Trying to simulate a square wave. NOT WORKING

  • Thread starter omonoid
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  • #1
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Main Question or Discussion Point

For my extra credit project i am building a simple square wave osc i am trying to simulate the schematics in Multism, a program i just learned today.

Here are the original schematics:
square-wave-generator-_circuit-using-ua741.JPG


more info on the circuit is found http://www.circuitstoday.com/square-wave-generator-using-ua-741"


These are my schematics suppositly replicatinmg the ones above. The ocilliscope just shoots up then remains blank.
or8ntc.jpg


Thanks
 
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Answers and Replies

  • #2
4,662
5
You might try two 9-volt batteries, with the midpoint connected to the common ground.

Bob S
 
  • #3
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now i just get a straight line
 
  • #4
1,762
59
It seems to me there is a jumper where C1 should be. Did you intend that. If you replace it with a capacitor, does it work?
 
  • #5
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no that didnt work i aslo saw that as a possible problem. It is now a cap
 
  • #6
4,662
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It takes a long time to charge C1 before the multivibrator starts. Wait at least 0.25 sec before starting plot. See thumbnail.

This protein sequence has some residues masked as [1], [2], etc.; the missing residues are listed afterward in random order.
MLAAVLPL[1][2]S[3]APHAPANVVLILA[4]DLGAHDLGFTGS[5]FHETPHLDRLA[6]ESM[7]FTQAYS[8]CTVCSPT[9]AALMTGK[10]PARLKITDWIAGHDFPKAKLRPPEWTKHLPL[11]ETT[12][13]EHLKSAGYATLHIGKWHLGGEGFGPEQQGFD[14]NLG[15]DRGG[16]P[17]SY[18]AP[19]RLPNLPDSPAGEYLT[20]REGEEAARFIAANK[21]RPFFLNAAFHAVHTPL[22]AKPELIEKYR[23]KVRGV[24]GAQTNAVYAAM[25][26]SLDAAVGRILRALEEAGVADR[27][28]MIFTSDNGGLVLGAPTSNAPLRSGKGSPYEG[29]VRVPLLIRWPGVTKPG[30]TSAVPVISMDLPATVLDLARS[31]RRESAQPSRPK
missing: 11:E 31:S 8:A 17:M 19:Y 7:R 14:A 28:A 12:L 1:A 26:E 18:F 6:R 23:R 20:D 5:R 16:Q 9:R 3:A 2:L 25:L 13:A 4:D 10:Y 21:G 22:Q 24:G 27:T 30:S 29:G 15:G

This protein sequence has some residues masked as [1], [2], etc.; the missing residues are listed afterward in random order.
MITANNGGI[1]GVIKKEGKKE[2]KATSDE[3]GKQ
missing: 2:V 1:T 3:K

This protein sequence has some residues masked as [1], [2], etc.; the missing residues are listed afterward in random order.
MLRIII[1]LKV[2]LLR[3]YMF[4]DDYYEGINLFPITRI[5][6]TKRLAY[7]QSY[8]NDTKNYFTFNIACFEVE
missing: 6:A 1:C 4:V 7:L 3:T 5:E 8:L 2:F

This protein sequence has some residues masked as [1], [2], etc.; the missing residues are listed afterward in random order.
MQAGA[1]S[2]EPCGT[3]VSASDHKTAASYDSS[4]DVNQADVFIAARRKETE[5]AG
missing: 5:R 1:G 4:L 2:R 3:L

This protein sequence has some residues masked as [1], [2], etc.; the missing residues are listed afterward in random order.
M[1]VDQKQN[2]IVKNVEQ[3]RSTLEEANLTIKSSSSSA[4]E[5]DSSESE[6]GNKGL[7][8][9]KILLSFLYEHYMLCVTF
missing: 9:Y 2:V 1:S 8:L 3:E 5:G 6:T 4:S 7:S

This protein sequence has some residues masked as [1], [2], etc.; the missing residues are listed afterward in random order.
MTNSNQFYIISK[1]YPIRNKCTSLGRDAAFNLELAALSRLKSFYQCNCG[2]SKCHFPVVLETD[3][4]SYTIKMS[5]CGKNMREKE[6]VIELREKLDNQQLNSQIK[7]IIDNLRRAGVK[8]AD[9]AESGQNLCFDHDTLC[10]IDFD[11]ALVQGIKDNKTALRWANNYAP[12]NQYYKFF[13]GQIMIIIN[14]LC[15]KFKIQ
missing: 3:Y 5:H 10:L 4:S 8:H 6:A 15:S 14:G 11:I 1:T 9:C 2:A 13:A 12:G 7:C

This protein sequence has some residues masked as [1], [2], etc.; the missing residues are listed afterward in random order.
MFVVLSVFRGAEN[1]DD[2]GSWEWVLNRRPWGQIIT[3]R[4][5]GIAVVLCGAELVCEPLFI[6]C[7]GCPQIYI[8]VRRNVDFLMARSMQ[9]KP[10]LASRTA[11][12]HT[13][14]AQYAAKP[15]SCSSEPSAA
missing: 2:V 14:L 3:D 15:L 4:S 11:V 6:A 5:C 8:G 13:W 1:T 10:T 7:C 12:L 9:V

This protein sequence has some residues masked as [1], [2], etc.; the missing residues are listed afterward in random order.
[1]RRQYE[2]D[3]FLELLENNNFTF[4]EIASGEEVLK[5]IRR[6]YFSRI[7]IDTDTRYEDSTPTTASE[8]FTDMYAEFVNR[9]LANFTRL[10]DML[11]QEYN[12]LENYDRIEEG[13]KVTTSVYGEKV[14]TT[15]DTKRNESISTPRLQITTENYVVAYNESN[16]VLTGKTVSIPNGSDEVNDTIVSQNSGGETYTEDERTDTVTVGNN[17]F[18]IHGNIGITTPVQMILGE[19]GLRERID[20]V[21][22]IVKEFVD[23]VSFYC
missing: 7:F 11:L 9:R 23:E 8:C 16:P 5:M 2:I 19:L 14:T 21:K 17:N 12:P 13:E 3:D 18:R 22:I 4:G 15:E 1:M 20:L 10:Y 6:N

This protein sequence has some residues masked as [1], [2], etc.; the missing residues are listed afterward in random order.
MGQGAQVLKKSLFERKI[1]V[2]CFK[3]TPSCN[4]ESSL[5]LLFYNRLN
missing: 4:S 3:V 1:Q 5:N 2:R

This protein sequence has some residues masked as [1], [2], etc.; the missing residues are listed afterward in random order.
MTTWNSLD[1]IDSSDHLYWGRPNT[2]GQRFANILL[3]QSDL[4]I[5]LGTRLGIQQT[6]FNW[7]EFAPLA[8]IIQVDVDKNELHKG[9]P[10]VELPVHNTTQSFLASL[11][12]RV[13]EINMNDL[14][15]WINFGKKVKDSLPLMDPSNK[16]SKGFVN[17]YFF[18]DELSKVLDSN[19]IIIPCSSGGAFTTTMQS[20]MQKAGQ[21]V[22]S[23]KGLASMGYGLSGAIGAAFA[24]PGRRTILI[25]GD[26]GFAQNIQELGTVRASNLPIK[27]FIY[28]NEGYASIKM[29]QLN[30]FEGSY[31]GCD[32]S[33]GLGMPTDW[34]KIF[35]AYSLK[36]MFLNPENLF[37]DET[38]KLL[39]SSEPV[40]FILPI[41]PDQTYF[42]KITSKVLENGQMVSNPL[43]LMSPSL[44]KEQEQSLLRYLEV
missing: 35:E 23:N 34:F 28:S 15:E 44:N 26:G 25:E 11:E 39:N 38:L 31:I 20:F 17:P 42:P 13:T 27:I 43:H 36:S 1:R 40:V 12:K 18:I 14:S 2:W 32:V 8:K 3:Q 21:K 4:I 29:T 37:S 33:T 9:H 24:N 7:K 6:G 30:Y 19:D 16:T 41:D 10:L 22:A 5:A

Bob S
 

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  • #7
1,762
59
It also looks to me like you have the inverting and non-inverting inputs reversed from the example.
 
  • #8
1,762
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omonoid, I just created and ran your circuit and get a beautiful square wave with a frequency of about 210 Hz. I think if you reverse your inputs it will work.
 
  • #9
4,304
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You build the circuit yet to proof it works? I agree with Bob S that you need to put two 9V battery and put the middle to ground. In your simulation, you don't have a ground reference anywhere. Even if you build the circuit as in the simulation, it won't work. It is different from you drawing with two battery.
 
  • #10
1,762
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I meant to say I created it in SPICE and I did use two 9 V supplies. Afterward I changed the circuit as little as possible to work off of one supply. See attached.
 

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  • #11
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Took me a few, LOL. You DO need two batteries, give this a try.

Fish
 

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  • #12
sophiecentaur
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With respect, the initial diagram tells you that you need a + and - supply. The input biasing is taken to the Earth point, which is half way between the two supplies. How could anyone be surprised that the circuit didn't work when connected 'lop sided'? These devices have pretty good common mode rejection but give 'em a chance!